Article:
New study proposes AI model for date palm detection
A new study by a team of scientists from Loughborough University, the UK, Keele University, the UK, and the International Center for Biosaline Agriculture (ICBA) shows that the latest version of a deep learning-based object detection model called You Only Look Once (YOLO-V5) is one of the best methods to detect date palm trees using drones.
Published in Computers and Electronics in Agriculture, the study aimed to identify a suitable detection model for an automated date palm plantation management system that ultimately helps end users, including farmers, researchers, and agribusinesses, forecast date production and tree condition.
The study used 125 images of 5,472 x 3,648 pixels captured by a camera onboard a fixed-wing drone flying at 122 meters above farmlands in the Northern Emirates of the UAE, including Sharjah, Ras Al Khaimah, and Ajman.
Based on the results, YOLO-V5 recorded the highest accuracy with a mean average precision of 92.34% when compared with other popular convolutional neural network-based (CNN) object detection methods such as YOLO-V3, YOLO-V4, and Single Shot Detector (SSD) 300. The model was also able to detect and localize date palm trees of different sizes in crowded, overlapped environments and areas where date palm tree distribution was sparse.
CNN is one of the deep learning algorithms capable of extracting millions of high-level features of objects that can then be used effectively for object detection and classification.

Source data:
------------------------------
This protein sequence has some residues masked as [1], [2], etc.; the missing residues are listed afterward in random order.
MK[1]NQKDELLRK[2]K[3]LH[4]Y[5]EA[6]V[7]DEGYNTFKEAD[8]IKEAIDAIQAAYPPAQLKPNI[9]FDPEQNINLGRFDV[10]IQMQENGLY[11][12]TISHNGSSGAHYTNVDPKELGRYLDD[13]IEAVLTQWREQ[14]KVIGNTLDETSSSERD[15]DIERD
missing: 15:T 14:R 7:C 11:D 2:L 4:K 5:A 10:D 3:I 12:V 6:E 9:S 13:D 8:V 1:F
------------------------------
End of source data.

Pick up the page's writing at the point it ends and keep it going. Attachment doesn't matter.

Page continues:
Dr. Ali Elbattay, Senior Scientist in Remote Sensing and Drone Technology at ICBA and a co-author of the study, said: “The study is a very important milestone for us to understand how to better manage date palm fields using high-level data generated by drones in a short time. The approach serves both research and agribusiness purposes, helps improve yield and income and mitigate crop loss due to bad crop management practices.”
Date palm trees have great economic importance, especially in the Arabian Peninsula and the wider Middle East and North Africa region. Not only do they provide delicious and nutritious fruits but are also used for other purposes such as construction, specifically in rural communities.
Date palm is also one of the main research priorities for ICBA. Since 2002 the center has conducted different experiments at its research station in Dubai to determine the long-term effect of saline water irrigation on date palm growth, productivity, and fruit quality.
In line with the center’s research focus on data-driven agriculture, scientists have also been testing and implementing a system of the internet of things (IoT) and drone-based data collection integrated into a GIS-based artificial intelligence analytical platform for monitoring the date palm plantation at ICBA. Moreover, they have been evaluating the effectiveness of various techniques for controlling red palm weevil (Rhynchophorous ferrugineus), the most dangerous date palm pest in the Middle East and North Africa region.